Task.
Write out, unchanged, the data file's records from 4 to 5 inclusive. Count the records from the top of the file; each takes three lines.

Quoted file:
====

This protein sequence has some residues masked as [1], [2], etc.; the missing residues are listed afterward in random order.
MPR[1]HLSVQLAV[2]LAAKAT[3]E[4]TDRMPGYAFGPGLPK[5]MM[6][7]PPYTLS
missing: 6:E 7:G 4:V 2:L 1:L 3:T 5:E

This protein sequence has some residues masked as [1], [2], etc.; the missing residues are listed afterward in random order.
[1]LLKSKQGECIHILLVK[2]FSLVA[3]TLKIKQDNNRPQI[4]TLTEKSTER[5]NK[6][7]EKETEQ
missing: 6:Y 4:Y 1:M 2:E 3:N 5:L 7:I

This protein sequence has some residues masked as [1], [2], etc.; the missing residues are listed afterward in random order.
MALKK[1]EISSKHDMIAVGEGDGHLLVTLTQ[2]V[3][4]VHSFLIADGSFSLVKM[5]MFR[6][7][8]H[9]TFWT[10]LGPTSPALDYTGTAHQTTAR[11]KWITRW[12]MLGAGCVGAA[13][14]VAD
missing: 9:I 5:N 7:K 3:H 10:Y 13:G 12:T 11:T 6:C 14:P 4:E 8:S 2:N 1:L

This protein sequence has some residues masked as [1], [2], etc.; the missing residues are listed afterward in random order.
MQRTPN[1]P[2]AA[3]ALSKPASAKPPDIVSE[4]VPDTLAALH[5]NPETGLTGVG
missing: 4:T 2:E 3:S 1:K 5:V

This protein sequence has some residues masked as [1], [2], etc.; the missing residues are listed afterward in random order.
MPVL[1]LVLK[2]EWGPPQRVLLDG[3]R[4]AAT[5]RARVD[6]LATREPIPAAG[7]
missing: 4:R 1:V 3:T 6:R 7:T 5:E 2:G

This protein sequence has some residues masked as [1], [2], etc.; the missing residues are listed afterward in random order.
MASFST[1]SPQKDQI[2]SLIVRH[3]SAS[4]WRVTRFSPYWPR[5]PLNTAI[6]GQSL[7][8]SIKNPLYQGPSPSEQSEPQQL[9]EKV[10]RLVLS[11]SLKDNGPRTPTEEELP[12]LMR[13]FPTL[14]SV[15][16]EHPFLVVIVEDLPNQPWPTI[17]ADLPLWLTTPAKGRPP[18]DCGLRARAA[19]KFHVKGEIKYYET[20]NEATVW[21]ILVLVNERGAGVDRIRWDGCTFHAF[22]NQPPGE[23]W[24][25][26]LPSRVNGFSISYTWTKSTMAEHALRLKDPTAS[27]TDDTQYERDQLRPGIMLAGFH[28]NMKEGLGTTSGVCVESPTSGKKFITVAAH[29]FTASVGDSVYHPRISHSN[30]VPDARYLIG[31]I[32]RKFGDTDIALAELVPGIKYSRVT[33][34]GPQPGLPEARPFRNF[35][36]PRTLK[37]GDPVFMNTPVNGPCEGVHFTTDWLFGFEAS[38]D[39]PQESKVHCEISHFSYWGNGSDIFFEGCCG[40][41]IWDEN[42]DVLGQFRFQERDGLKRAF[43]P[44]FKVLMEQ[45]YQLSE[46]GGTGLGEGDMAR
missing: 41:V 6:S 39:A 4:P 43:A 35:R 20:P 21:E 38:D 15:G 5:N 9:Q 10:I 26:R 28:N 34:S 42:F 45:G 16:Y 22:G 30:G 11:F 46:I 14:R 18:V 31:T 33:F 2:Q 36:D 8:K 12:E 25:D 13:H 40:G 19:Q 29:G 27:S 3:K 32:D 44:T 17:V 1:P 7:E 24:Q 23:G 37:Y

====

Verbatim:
This protein sequence has some residues masked as [1], [2], etc.; the missing residues are listed afterward in random order.
MQRTPN[1]P[2]AA[3]ALSKPASAKPPDIVSE[4]VPDTLAALH[5]NPETGLTGVG
missing: 4:T 2:E 3:S 1:K 5:V

This protein sequence has some residues masked as [1], [2], etc.; the missing residues are listed afterward in random order.
MPVL[1]LVLK[2]EWGPPQRVLLDG[3]R[4]AAT[5]RARVD[6]LATREPIPAAG[7]
missing: 4:R 1:V 3:T 6:R 7:T 5:E 2:G